Nanosonic Ltd (ASX: NAN)
Nanosonic is currently trading at $6.45, up 132% from $2.78 in January. The share price has increased fairly steadily over 2019, shifting sharply upward in August when the healthcare company released its full year results.
Nanosonic manufactures a disinfection device for ultrasound probes, trophon, that is used globally. In FY19 Nanosonic reported revenue of $84.33 million, up from $60.69 million in FY18. EBITDA was up 200% to $17.64 million from $5.86 million the previous year. Operating profit after tax was $13.60 million up from $5.75 million the previous year.
Sales increased by 39% in FY19, which saw the launch of the next generation trophon2. Nanosonic expanded into a number of new markets, including Spain, Portugal, Switzerland, and Israel. The number of installed trophon units increased 18% to 23,930 units. This means that approximately 18 million patients a year are protected from the risk of cross contamination by decontamination using trophon.
Nanosonic’s strategic growth agenda includes expanding the adoption of trophon and expanding the product portfolio through investment in research and development to bring new infection prevention products to market.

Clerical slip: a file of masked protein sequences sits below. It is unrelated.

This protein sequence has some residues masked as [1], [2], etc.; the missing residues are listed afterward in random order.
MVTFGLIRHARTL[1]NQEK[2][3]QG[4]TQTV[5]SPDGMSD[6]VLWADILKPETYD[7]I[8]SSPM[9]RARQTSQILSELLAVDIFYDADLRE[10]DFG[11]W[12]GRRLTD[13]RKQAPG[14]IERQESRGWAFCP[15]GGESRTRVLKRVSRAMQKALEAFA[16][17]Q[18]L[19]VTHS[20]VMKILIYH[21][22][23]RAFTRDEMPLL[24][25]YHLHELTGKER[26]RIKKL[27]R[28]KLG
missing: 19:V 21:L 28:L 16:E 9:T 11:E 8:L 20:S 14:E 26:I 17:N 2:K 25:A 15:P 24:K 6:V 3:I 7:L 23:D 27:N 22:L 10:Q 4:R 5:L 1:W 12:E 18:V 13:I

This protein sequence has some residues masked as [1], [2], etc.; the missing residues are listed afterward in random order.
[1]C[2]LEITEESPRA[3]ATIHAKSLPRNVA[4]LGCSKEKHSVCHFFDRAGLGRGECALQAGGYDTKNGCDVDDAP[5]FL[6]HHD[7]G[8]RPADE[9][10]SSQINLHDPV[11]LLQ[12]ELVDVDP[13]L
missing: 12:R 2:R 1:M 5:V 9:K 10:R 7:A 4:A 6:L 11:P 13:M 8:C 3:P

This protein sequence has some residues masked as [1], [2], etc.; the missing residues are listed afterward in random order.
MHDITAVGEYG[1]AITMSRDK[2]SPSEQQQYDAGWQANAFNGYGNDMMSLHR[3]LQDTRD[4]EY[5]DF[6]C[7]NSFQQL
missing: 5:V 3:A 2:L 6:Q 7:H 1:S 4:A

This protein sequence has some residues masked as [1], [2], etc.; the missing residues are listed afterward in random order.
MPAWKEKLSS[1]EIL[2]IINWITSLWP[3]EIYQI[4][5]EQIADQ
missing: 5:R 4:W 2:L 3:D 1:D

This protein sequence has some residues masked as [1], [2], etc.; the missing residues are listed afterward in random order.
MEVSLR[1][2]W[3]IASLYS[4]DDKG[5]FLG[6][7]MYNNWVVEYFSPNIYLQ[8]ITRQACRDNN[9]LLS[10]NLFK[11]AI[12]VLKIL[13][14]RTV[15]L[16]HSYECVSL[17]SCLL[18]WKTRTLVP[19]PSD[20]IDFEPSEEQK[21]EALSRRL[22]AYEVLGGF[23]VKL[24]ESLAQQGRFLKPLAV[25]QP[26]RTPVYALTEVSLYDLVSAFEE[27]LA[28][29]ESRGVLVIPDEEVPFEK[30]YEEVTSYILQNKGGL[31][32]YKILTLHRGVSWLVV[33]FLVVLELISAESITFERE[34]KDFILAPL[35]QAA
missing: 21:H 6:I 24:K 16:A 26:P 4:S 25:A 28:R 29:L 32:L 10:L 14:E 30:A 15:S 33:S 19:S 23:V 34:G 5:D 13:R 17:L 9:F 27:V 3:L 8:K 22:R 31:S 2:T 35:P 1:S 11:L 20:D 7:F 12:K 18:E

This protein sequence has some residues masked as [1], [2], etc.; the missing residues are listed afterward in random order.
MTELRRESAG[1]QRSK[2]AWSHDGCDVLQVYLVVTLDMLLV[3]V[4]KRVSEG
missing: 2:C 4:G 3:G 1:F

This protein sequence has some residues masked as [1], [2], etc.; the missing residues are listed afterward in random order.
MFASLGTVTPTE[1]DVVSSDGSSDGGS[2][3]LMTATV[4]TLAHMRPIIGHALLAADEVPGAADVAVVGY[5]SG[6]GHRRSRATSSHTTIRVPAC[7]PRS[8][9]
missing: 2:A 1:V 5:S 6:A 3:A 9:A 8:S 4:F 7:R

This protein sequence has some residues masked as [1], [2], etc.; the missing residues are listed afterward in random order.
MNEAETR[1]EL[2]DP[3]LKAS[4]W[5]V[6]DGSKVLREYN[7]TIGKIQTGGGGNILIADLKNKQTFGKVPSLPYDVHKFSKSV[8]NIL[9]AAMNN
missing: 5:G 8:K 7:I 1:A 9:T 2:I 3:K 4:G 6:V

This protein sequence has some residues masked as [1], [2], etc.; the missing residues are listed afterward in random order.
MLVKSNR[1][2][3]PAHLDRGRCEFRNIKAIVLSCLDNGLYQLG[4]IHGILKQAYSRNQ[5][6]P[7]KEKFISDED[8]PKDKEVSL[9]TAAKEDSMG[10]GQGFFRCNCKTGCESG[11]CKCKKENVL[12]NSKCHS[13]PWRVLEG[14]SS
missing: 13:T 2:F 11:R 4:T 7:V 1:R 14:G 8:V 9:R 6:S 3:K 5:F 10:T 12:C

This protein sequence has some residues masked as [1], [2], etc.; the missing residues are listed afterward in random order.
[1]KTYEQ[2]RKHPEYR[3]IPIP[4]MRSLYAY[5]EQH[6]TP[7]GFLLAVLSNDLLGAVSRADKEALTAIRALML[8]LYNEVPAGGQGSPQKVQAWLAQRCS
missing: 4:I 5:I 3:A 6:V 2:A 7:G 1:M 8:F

Investment in R&D will be continued in FY20 to develop a pipeline of product opportunities. The cash balance at the end of the financial year was $72.2 million, which will support ongoing investment in growth. It is anticipated that the first non-trophon related product will be brought to market by the end of FY20, subject to regulatory approvals.
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Kate O'Brien has no position in any of the stocks mentioned. The Motley Fool Australia's parent company Motley Fool Holdings Inc. owns shares of AFTERPAY T FPO. The Motley Fool Australia owns shares of and has recommended Nanosonics Limited. We Fools may not all hold the same opinions, but we all believe that considering a diverse range of insights makes us better investors. The Motley Fool has a disclosure policy. This article contains general investment advice only (under AFSL 400691). Authorised by Scott Phillips.